Ticket price $6each (but must attend one of 17 half price dates on a mon or tue)
Four Soda: $2.25
Four Hot Dogs: $2.75
No program
Two moderate souvenirs: $12 each
Public transport $1.75 x eight (four round trips)
Total: $82 (that’s good value)

You could bring food from home and do this more cheaply but if someone is doing that you are either a cheap ass or a fat ass because you need more food than you can afford at the park. Good luck sitting though nine innings without buying anything at the park. As to ticket prices, if you want to take your kids to fireworks night or a weekend or a game during the summer at Wrigley this is blown out of the water. Again, this makes the average more telling than the baseline.

What about the “Baseball-related” itinerary? I would be very interested the average cost of this trip. What if you multiply your ballpark individual expense by four?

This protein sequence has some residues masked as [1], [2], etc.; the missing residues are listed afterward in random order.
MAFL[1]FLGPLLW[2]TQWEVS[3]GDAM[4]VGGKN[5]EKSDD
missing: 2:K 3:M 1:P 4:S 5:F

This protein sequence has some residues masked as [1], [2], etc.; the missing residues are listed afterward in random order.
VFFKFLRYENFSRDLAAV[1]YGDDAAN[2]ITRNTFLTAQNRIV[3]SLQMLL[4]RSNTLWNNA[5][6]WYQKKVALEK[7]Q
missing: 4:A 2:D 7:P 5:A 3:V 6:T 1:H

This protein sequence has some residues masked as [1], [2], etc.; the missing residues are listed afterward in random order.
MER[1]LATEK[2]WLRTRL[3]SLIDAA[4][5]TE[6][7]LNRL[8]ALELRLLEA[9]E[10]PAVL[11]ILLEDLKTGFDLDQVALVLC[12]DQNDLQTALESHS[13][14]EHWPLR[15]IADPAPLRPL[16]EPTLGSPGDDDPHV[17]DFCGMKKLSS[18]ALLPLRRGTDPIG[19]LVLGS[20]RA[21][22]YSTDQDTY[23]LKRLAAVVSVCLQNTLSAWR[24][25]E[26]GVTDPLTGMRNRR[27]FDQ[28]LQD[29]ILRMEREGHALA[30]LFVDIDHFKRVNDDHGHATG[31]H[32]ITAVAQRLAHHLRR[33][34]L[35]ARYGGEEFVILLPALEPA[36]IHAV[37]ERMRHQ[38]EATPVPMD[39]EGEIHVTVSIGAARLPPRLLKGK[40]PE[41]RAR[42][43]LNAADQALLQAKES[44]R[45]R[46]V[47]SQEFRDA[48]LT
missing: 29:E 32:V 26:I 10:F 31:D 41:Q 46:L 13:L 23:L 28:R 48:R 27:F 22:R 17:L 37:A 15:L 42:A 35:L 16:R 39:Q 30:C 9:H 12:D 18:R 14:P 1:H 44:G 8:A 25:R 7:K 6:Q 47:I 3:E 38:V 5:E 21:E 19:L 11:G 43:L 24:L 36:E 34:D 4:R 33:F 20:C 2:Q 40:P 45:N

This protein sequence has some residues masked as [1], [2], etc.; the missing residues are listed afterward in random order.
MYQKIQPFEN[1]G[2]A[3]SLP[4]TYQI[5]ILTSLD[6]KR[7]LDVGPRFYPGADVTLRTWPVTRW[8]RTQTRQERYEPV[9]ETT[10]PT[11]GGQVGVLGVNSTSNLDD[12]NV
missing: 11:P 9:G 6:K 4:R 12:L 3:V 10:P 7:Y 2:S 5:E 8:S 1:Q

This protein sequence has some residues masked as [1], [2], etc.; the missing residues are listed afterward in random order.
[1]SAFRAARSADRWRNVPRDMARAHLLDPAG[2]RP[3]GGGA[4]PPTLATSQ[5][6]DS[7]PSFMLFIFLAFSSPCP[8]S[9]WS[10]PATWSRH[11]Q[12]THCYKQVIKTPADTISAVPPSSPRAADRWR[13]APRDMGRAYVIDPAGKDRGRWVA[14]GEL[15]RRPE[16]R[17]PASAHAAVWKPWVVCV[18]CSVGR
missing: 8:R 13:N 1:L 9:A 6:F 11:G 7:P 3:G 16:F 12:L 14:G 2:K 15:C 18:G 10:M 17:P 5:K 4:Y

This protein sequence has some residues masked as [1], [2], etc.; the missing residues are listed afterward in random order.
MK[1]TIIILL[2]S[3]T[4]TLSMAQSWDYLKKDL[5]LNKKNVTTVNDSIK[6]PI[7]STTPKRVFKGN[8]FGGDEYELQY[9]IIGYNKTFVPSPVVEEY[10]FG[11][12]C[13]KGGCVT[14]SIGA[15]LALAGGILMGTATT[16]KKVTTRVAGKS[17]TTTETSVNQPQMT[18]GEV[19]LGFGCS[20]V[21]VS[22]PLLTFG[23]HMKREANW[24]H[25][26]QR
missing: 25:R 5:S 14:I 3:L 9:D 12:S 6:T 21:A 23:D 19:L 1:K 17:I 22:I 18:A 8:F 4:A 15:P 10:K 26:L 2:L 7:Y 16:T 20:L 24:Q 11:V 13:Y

Levi: I think your analysis is correct, Steve, but you’ll notice that without truly skimping–i.e., the kids won’t be leaving the ballpark unhappy, because they’ve been fed and they’ve gotten some souvenirs–you’ve gotten a cost for the family drastically lower than our friends at Team Marketing Report. Their cost for the Cubs? $194.31. For the Sox? $160.23. All you did was do what any family on a budget would do: you looked for cheap seats. Period. TMR’s use of the average ticket price is wrong because 1) the most expensive tickets both aren’t available to the average budget-conscious family in the first place (They’re held by season-ticket holders or scalpers, for the most part.) _and_ they’re not of interest to the average budget-conscious family. A better plan would be to use the cost of the cheapest non-bleacher seat, because that’s really what the family that has to count dollars will look at. You can even scrap the idea of looking for budget dates–although at Comiskey that would be silly, since _everybody_ looks at the two budget days*–and you’d still end up with a price much lower than TMR’s.